Members of a Muslim gang who carried out a terrifying anti-Semitic attack in England last summer have pleaded guilty to racially aggravated common assault, according to the UK's Daily Mirror.
Newcastle Crown Court heard how the four anti-Semitic attackers - Balawal Sultan (18), Kesa Malik (19), Hassnain Aliamin (18), and a 16-year-old minor who cannot be named for legal reasons - had traveled to the town of Gateshead on the night of July 18 with the specific intent of attacking a member of the local Jewish community there.
Hours prior to the attack, Sultan sent a chilling text to a friend reading: "I'm going to go Jew bashing. Haha".
He then traveled along with his accomplices to Gateshead, home to the largest Orthodox Jewish community in northeast England and the largest yeshiva (Torah academy) in Europe, in search of a victim.
Sometime after midnight they found their target - a 41-year-old Jewish man returning home from a local yeshiva.
Prosecutor Bridie Smurthwaite related how the victim initially became nervous after noticing a man staring at him strangely but walked on, only for the gang to suddenly come charging at him from behind a parked van.
"The defendants had deliberately traveled to the area in Gateshead where there were members of the Jewish community with the particular intention of targeting someone from that community," he told the court, adding that "the victim was targeted because he was wearing traditional Jewish attire, a black suit and white shirt and a black hat."
He related how the "petrified" victim ran screaming "help me, help me!" as he tried to escape the sudden attack.
At that point, one of the attackers hurled a piece of wood at him, which landed at his feet and caused him to fall to the ground. The gang quickly surrounded him, with one of them pulling his leg back as if to kick him in the head as their terrified victim shouted "I have done nothing to you!"
Luckily, his cries for help caught the attention of a Jewish "family friend" living nearby who quickly intervened, causing the attackers to flee.
The court heard how the victim was found "disheveled, unsteady on his feet, confused and in shock," and left bleeding from his palms, forearm and elbow due to the fall.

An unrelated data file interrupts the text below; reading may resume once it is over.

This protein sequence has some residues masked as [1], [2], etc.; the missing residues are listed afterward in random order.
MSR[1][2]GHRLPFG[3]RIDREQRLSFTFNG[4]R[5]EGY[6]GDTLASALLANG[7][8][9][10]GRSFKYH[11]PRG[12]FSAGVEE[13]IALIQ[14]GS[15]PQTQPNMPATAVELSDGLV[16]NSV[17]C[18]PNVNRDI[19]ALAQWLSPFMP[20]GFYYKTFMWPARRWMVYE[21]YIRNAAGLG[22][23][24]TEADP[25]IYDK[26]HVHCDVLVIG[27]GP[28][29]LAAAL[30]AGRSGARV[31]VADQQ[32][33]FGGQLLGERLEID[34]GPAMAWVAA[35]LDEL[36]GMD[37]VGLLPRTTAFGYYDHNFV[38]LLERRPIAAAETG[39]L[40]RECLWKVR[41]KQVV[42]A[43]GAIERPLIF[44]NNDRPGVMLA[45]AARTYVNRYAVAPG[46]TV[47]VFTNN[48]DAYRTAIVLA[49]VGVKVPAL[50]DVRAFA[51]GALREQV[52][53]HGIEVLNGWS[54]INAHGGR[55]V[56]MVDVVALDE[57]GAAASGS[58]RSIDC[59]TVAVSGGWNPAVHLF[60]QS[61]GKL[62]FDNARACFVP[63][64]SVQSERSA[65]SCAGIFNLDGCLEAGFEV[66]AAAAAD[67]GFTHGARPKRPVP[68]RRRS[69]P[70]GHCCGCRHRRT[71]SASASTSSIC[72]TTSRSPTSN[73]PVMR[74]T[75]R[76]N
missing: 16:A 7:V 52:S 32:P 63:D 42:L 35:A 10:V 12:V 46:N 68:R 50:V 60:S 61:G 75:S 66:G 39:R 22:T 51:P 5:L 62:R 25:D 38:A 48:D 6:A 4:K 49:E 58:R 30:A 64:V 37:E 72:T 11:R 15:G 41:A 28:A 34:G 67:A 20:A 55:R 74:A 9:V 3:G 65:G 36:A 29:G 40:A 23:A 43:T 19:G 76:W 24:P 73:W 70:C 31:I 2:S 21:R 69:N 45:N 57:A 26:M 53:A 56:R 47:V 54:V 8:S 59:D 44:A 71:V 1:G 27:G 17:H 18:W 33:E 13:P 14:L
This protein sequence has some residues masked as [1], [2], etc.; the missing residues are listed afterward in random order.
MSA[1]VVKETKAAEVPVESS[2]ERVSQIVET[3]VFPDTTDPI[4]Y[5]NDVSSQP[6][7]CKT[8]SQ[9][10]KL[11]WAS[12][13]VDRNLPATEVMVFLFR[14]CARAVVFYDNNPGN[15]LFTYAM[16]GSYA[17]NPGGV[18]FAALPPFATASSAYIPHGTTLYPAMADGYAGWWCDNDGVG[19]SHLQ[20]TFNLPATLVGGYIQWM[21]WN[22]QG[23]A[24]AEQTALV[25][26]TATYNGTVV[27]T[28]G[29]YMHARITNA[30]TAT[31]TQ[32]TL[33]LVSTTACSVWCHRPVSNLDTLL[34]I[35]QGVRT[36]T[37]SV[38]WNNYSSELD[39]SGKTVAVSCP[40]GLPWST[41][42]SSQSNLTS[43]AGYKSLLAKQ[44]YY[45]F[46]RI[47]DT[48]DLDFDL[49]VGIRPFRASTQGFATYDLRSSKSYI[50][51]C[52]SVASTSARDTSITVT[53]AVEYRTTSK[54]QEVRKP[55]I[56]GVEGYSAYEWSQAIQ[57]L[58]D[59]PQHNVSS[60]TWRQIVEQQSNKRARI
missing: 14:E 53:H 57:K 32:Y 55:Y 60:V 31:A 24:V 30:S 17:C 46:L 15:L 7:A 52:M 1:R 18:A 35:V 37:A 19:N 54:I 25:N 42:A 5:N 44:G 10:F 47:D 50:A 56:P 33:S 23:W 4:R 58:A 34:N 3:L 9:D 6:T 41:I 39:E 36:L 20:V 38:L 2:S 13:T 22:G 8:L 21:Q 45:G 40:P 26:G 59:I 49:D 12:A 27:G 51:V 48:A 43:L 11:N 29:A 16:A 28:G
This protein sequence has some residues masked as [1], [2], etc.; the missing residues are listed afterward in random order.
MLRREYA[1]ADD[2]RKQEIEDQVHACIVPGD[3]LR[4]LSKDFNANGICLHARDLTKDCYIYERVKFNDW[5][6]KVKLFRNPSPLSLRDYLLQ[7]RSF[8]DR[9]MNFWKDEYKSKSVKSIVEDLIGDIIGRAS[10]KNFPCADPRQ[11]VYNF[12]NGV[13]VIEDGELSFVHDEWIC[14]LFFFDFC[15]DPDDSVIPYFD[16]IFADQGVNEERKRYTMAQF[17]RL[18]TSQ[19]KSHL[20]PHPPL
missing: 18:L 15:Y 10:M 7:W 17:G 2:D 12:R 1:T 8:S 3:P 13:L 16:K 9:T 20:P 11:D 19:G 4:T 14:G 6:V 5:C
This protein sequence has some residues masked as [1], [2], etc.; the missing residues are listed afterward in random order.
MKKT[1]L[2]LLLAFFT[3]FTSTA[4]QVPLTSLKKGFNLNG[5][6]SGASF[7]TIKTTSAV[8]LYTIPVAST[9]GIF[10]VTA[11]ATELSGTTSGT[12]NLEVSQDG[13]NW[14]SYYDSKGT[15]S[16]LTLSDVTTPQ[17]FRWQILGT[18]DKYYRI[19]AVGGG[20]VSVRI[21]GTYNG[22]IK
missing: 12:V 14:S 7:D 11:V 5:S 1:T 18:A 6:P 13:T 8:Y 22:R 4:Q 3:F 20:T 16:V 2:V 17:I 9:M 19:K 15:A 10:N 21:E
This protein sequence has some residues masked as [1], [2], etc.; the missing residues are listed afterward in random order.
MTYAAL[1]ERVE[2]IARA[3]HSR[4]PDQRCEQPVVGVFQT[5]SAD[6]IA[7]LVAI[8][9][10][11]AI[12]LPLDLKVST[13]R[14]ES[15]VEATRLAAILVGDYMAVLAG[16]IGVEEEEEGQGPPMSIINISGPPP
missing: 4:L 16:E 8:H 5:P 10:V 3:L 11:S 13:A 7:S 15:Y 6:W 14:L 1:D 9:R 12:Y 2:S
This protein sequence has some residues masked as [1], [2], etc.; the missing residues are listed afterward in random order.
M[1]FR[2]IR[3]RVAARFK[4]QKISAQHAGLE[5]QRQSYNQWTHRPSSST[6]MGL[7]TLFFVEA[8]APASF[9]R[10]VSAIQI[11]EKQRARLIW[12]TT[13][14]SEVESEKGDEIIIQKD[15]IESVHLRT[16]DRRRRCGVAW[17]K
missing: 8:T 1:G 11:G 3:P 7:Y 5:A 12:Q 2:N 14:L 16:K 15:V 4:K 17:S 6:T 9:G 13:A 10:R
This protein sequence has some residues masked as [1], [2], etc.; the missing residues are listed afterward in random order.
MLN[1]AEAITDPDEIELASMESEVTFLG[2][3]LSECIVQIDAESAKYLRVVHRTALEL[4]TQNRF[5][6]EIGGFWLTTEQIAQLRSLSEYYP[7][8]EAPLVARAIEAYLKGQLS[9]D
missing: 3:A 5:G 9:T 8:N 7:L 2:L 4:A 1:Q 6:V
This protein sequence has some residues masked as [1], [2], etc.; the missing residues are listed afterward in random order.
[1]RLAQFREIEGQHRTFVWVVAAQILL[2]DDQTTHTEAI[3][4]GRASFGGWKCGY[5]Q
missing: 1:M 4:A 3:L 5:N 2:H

Pleading guilty to the charges against him, Sultan admitted to throwing the plank of wood, and claimed he and his accomplices planned their attack in "protest about the Palestinians and about the Jewish community."
Addressing the court after the guilty pleas, their victim described the psychological scars he was left with after the unprovoked assault, saying he was now afraid to leave his home.
"I feel shaken and unsafe to walk the streets in my own community," he said. "I have never experienced fear and terror like it and I have no doubt I was attacked for being Jewish."
"I was targeted because of my religion and I’m now scared to walk past members of the Asian community with whom otherwise I have no problem.
"When I come across a person from the Middle East I feel scared and petrified."
He claimed his experience had also left the entire Jewish community shaken, and blamed the attack on the media's coverage of the summer conflict between Israel and terrorists in Gaza.
"I'm part of a very close community and this has had a far-reaching impact, word having spread and fear having also spread. I think this was because of the coverage of the ongoing conflict in the media, even though that had nothing to do with my community."
Indeed the 50-day period of last summer's Operation Protective Edge saw an unprecedented spike in global anti-Semitism, particularly in Europe, where the number anti-Semitic incidents skyrocketed. In the UK alone, authorities recorded an alarming 400% increase in the number of anti-Semitic crimes reported.
Many European Jews blamed what they say was one-sided media coverage of the conflict as helping the fan the flames of incitement. At some anti-Israel demonstrators, marchers were even seen waving placards saying "Hitler was right."
"I’m a peaceful person from a quiet and peaceful community and I've never been in that position before," the victim added. "I have been greatly affected by it and but for the intervention of my friend the consequences could have been far worse... Now, coming home at night fills me with fear.
"The incident has left me annoyed and angry because I used to be able to walk around the area I live without any fear.
"These men have changed my life and I only hope I’m able to get over this very difficult period of my life."